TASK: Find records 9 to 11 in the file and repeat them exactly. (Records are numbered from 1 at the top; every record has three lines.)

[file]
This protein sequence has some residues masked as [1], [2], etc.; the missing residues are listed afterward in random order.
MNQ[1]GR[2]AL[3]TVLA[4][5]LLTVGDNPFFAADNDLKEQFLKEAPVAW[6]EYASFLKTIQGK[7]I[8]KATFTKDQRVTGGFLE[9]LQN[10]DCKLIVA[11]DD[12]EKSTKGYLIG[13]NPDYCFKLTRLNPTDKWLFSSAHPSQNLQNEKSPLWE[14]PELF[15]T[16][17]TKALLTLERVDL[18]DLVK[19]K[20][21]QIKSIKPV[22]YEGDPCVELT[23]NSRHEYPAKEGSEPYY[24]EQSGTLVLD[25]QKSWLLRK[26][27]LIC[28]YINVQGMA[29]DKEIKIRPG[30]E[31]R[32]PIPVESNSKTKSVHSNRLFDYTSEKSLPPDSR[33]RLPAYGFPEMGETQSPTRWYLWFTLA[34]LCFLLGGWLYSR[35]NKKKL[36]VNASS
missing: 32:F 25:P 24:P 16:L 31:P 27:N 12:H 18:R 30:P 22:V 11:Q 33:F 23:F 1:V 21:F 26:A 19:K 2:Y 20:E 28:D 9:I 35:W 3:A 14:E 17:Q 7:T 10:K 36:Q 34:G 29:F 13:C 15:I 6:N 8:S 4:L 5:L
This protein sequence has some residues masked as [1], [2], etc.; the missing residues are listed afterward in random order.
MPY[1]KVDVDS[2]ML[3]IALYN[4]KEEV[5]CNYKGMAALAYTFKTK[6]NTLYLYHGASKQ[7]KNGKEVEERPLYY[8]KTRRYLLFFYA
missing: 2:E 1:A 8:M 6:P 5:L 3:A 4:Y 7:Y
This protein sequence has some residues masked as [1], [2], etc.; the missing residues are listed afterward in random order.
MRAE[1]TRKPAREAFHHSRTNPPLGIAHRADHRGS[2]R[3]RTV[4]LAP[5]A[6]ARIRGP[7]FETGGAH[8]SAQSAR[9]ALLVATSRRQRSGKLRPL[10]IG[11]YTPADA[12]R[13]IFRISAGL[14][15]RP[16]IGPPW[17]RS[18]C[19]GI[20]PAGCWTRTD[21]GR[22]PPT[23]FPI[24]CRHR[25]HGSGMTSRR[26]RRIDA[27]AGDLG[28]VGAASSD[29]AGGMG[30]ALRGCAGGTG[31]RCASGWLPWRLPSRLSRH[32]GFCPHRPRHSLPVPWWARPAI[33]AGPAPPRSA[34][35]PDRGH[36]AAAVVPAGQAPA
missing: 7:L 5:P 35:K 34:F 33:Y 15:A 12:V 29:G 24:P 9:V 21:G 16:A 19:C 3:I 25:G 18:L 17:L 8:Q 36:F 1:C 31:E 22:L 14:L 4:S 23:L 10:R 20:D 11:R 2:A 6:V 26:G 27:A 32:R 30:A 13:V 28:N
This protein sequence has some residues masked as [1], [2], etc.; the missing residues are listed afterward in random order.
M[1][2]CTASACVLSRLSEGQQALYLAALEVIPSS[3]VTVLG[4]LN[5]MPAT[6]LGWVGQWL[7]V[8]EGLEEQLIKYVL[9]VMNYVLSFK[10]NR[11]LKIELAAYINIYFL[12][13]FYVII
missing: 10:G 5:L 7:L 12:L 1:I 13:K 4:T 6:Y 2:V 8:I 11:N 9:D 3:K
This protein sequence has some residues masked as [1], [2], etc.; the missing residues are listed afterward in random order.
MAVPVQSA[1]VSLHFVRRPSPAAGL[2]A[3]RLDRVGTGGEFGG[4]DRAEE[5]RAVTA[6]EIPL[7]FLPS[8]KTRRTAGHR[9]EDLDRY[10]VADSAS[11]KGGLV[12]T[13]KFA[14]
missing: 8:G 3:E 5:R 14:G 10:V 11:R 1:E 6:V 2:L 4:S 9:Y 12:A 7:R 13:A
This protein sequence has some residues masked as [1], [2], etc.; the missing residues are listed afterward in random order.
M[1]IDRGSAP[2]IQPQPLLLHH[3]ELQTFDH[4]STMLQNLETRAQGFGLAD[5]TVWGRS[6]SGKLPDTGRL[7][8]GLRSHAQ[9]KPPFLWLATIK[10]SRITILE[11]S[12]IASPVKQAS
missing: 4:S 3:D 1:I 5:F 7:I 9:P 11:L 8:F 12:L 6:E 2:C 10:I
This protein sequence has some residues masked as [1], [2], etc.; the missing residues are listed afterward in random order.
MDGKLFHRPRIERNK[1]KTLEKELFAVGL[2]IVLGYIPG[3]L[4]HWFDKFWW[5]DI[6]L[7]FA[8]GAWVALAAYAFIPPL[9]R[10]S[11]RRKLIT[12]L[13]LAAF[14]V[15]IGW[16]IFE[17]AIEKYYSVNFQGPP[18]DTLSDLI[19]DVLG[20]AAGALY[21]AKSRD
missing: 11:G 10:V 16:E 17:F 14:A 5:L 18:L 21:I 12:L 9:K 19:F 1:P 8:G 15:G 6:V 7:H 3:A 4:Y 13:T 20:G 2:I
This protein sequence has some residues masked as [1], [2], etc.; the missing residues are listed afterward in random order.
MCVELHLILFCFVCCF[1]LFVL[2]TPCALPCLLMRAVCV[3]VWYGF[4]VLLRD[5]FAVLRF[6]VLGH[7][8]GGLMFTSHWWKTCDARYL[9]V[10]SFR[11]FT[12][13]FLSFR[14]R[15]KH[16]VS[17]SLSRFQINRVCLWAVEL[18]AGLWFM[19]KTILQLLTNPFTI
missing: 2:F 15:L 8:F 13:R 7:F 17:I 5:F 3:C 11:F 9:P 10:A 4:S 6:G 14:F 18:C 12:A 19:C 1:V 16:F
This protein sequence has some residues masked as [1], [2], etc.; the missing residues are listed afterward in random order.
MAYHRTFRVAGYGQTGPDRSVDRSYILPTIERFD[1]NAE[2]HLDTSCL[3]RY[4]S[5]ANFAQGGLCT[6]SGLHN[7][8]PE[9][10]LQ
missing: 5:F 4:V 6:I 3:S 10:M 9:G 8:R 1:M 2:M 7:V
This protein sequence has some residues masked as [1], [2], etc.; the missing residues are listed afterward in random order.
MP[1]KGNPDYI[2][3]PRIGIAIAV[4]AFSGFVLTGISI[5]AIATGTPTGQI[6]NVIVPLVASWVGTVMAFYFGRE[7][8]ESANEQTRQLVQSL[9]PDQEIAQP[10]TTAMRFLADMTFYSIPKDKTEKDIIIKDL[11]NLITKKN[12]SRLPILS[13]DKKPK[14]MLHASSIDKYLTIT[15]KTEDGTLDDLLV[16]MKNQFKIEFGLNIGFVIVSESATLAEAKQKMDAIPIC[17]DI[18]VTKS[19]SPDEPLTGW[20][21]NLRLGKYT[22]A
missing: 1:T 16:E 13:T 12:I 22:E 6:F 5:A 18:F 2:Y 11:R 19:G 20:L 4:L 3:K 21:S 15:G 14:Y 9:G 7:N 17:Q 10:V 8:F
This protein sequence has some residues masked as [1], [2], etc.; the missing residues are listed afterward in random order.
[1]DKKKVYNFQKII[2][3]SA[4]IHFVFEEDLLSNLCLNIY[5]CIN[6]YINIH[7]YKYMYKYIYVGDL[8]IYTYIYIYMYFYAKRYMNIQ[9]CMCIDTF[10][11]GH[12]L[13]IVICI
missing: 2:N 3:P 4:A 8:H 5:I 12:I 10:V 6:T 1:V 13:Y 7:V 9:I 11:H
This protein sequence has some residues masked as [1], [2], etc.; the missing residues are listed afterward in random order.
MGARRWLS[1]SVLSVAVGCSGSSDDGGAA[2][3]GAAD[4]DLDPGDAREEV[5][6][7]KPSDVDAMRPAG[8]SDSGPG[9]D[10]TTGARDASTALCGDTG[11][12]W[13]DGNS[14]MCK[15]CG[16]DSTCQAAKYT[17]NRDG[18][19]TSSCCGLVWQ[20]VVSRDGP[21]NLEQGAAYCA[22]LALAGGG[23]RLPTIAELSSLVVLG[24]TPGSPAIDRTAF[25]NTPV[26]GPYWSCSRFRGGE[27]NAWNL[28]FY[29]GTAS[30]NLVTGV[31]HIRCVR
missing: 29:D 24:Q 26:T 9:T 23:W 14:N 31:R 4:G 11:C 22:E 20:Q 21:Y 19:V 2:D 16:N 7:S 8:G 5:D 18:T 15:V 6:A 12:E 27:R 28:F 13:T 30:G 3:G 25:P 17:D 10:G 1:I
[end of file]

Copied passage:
This protein sequence has some residues masked as [1], [2], etc.; the missing residues are listed afterward in random order.
MAYHRTFRVAGYGQTGPDRSVDRSYILPTIERFD[1]NAE[2]HLDTSCL[3]RY[4]S[5]ANFAQGGLCT[6]SGLHN[7][8]PE[9][10]LQ
missing: 5:F 4:V 6:I 3:S 10:M 9:G 8:R 1:M 2:M 7:V
This protein sequence has some residues masked as [1], [2], etc.; the missing residues are listed afterward in random order.
MP[1]KGNPDYI[2][3]PRIGIAIAV[4]AFSGFVLTGISI[5]AIATGTPTGQI[6]NVIVPLVASWVGTVMAFYFGRE[7][8]ESANEQTRQLVQSL[9]PDQEIAQP[10]TTAMRFLADMTFYSIPKDKTEKDIIIKDL[11]NLITKKN[12]SRLPILS[13]DKKPK[14]MLHASSIDKYLTIT[15]KTEDGTLDDLLV[16]MKNQFKIEFGLNIGFVIVSESATLAEAKQKMDAIPIC[17]DI[18]VTKS[19]SPDEPLTGW[20][21]NLRLGKYT[22]A
missing: 1:T 16:E 13:T 12:I 22:E 6:F 5:A 18:F 2:Y 11:R 19:G 20:L 4:L 3:K 21:S 15:G 14:Y 9:G 7:N 17:Q 10:V 8:F
This protein sequence has some residues masked as [1], [2], etc.; the missing residues are listed afterward in random order.
[1]DKKKVYNFQKII[2][3]SA[4]IHFVFEEDLLSNLCLNIY[5]CIN[6]YINIH[7]YKYMYKYIYVGDL[8]IYTYIYIYMYFYAKRYMNIQ[9]CMCIDTF[10][11]GH[12]L[13]IVICI
missing: 2:N 3:P 4:A 8:H 5:I 12:I 10:V 6:T 1:V 13:Y 7:V 9:I 11:H